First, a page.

Director: Phillipe Mora
Stars: Alan Arkin, Christopher Lee, Michael Pate, Bill Hunter, Kate Fitzpatrick
Last year marked the end of my long infatuation with superhero films. For almost two decades I regularly made the pilgrimage to the multiplex to see the latest superhero joints, and while I retain some anthropological curiosity about the genre, 2016’s unfortunate double whammy of X-Men: Apocalypse and Suicide Squad killed most of my affection for and investment in it. Even so, as a former genre apologist and a writer on Australian film, I’ve long had a hankering to see Phillipe Mora’s 1983 film The Return of Captain Invincible, one of Australia’s very few attempts at a superhero movie, albeit a parody.
Continue reading “The Return of Captain Invincible (1983)”
Last month I reviewed two films headlined by the late, great John Hargreaves. Today’s piece spotlights two films from another great Australian actor of similar vintage. To say Jack Thompson is iconic is an understatement. He was one of the brightest new stars of the Australian New Wave, appearing in both lead and supporting roles in stone cold classics like Wake in Fright, Sunday Too Far Away, The Chant of Jimmie Blacksmith, and Breaker Morant as well as interesting flicks like Petersen, Caddie, Mad Dog Morgan, The Club, and The Journalist. He was the first male centerfold in Australia’s Cleo magazine, was awarded the first Best Supporting Actor gong at the Cannes Film Festival for Breaker Morant, was the only logical choice to embody Clancy of the Overflow in The Man from Snowy River, hosted a travel program called Jack Thompson Down Under, and in recent years has alternated between roles in Australian films and supporting turns as men of influence (lawyers, politicians, military men, businessmen) in American films. This piece highlights two star turns from Thompson’s filmography separated by twenty years: 1975’s Scobie Malone and 1994’s The Sum of Us.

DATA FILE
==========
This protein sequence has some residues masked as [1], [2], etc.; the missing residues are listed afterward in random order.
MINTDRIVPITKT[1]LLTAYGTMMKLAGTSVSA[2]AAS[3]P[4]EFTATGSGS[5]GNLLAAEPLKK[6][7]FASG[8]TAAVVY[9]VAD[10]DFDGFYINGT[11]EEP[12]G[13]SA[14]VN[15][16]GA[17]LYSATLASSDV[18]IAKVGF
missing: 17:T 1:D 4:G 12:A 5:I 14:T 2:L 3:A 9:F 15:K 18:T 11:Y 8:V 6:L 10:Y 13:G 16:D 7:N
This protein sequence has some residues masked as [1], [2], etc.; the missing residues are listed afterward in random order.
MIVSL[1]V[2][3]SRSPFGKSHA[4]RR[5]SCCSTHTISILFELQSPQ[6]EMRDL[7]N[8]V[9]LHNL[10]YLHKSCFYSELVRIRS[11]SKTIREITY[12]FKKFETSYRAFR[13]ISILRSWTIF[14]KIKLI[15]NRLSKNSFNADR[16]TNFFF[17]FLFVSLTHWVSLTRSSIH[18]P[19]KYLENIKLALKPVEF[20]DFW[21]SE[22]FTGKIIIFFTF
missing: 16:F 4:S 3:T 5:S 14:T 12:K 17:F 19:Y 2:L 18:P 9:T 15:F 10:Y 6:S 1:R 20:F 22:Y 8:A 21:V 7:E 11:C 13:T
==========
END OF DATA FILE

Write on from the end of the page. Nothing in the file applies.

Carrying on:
Continue reading “Jack Thompson double feature: Scobie Malone (1975) and The Sum of Us (1994)”